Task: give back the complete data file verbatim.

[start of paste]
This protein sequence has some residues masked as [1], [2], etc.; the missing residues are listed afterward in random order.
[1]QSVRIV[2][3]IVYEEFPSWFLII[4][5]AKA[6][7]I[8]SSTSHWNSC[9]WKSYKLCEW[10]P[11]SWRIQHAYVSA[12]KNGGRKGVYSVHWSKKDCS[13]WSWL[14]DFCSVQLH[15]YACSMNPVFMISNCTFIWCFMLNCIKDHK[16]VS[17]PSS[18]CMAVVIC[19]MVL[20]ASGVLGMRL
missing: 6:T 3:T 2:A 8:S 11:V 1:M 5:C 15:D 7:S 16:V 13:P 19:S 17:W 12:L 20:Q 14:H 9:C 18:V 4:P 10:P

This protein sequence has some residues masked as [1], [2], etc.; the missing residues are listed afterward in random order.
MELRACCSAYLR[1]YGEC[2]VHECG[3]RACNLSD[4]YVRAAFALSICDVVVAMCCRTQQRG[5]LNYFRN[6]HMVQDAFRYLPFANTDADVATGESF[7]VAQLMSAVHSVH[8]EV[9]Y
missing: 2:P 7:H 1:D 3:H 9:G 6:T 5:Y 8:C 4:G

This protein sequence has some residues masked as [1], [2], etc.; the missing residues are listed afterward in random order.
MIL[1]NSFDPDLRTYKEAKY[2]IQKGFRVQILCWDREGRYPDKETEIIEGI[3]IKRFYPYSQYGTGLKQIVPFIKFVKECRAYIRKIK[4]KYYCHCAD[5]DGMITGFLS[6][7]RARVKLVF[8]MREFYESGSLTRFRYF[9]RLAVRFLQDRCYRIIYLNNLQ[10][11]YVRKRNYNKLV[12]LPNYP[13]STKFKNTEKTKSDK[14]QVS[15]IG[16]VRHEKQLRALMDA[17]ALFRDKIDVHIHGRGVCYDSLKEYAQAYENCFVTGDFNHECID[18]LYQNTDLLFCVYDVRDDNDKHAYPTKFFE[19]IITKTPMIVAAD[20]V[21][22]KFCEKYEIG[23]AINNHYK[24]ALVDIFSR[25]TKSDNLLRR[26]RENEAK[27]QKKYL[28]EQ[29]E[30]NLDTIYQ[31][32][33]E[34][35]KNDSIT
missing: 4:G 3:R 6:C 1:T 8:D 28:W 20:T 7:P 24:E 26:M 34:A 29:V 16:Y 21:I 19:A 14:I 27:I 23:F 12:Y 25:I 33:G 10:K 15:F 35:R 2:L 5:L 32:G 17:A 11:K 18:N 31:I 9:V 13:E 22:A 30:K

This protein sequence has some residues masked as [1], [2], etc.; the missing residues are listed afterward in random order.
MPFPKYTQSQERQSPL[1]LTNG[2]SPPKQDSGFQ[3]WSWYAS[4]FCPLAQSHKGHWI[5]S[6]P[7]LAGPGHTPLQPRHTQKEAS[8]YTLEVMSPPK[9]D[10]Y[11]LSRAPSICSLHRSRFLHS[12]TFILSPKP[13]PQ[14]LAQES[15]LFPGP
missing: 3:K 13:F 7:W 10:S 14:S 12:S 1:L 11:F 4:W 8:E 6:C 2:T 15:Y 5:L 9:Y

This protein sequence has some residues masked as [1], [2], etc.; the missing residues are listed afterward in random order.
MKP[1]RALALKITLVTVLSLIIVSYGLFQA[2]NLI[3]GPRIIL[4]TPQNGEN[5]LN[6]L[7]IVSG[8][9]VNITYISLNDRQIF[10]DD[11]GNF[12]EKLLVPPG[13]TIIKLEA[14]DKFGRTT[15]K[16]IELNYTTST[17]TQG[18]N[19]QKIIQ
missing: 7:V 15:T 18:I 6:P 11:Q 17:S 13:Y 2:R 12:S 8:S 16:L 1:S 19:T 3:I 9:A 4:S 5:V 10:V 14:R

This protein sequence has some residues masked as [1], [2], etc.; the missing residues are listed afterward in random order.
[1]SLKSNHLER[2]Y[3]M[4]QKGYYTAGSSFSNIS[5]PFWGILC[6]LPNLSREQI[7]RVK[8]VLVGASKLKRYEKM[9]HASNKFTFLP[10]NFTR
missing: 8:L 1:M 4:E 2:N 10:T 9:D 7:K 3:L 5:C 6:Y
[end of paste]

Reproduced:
This protein sequence has some residues masked as [1], [2], etc.; the missing residues are listed afterward in random order.
[1]QSVRIV[2][3]IVYEEFPSWFLII[4][5]AKA[6][7]I[8]SSTSHWNSC[9]WKSYKLCEW[10]P[11]SWRIQHAYVSA[12]KNGGRKGVYSVHWSKKDCS[13]WSWL[14]DFCSVQLH[15]YACSMNPVFMISNCTFIWCFMLNCIKDHK[16]VS[17]PSS[18]CMAVVIC[19]MVL[20]ASGVLGMRL
missing: 6:T 3:T 2:A 8:S 11:V 1:M 5:C 15:D 7:S 16:V 13:P 19:S 17:W 12:L 20:Q 14:H 9:C 18:V 4:P 10:P

This protein sequence has some residues masked as [1], [2], etc.; the missing residues are listed afterward in random order.
MELRACCSAYLR[1]YGEC[2]VHECG[3]RACNLSD[4]YVRAAFALSICDVVVAMCCRTQQRG[5]LNYFRN[6]HMVQDAFRYLPFANTDADVATGESF[7]VAQLMSAVHSVH[8]EV[9]Y
missing: 2:P 7:H 1:D 3:H 9:G 6:T 5:Y 8:C 4:G

This protein sequence has some residues masked as [1], [2], etc.; the missing residues are listed afterward in random order.
MIL[1]NSFDPDLRTYKEAKY[2]IQKGFRVQILCWDREGRYPDKETEIIEGI[3]IKRFYPYSQYGTGLKQIVPFIKFVKECRAYIRKIK[4]KYYCHCAD[5]DGMITGFLS[6][7]RARVKLVF[8]MREFYESGSLTRFRYF[9]RLAVRFLQDRCYRIIYLNNLQ[10][11]YVRKRNYNKLV[12]LPNYP[13]STKFKNTEKTKSDK[14]QVS[15]IG[16]VRHEKQLRALMDA[17]ALFRDKIDVHIHGRGVCYDSLKEYAQAYENCFVTGDFNHECID[18]LYQNTDLLFCVYDVRDDNDKHAYPTKFFE[19]IITKTPMIVAAD[20]V[21][22]KFCEKYEIG[23]AINNHYK[24]ALVDIFSR[25]TKSDNLLRR[26]RENEAK[27]QKKYL[28]EQ[29]E[30]NLDTIYQ[31][32][33]E[34][35]KNDSIT
missing: 4:G 3:R 6:C 1:T 8:D 28:W 20:T 7:P 24:E 26:M 34:A 29:V 16:Y 21:I 19:A 14:I 27:I 23:F 12:Y 25:I 33:G 10:K 15:F 35:R 2:L 5:L 32:G 17:A 11:K 18:N 31:I 9:V 13:E 22:A 30:K

This protein sequence has some residues masked as [1], [2], etc.; the missing residues are listed afterward in random order.
MPFPKYTQSQERQSPL[1]LTNG[2]SPPKQDSGFQ[3]WSWYAS[4]FCPLAQSHKGHWI[5]S[6]P[7]LAGPGHTPLQPRHTQKEAS[8]YTLEVMSPPK[9]D[10]Y[11]LSRAPSICSLHRSRFLHS[12]TFILSPKP[13]PQ[14]LAQES[15]LFPGP
missing: 3:K 13:F 7:W 10:S 14:S 12:S 1:L 11:F 4:W 8:E 6:C 2:T 15:Y 5:L 9:Y

This protein sequence has some residues masked as [1], [2], etc.; the missing residues are listed afterward in random order.
MKP[1]RALALKITLVTVLSLIIVSYGLFQA[2]NLI[3]GPRIIL[4]TPQNGEN[5]LN[6]L[7]IVSG[8][9]VNITYISLNDRQIF[10]DD[11]GNF[12]EKLLVPPG[13]TIIKLEA[14]DKFGRTT[15]K[16]IELNYTTST[17]TQG[18]N[19]QKIIQ
missing: 7:V 15:T 18:I 6:P 11:Q 17:S 13:Y 2:R 12:S 8:S 16:L 1:S 19:T 3:I 9:A 4:S 5:V 10:V 14:R

This protein sequence has some residues masked as [1], [2], etc.; the missing residues are listed afterward in random order.
[1]SLKSNHLER[2]Y[3]M[4]QKGYYTAGSSFSNIS[5]PFWGILC[6]LPNLSREQI[7]RVK[8]VLVGASKLKRYEKM[9]HASNKFTFLP[10]NFTR
missing: 8:L 1:M 4:E 2:N 10:T 9:D 7:K 3:L 5:C 6:Y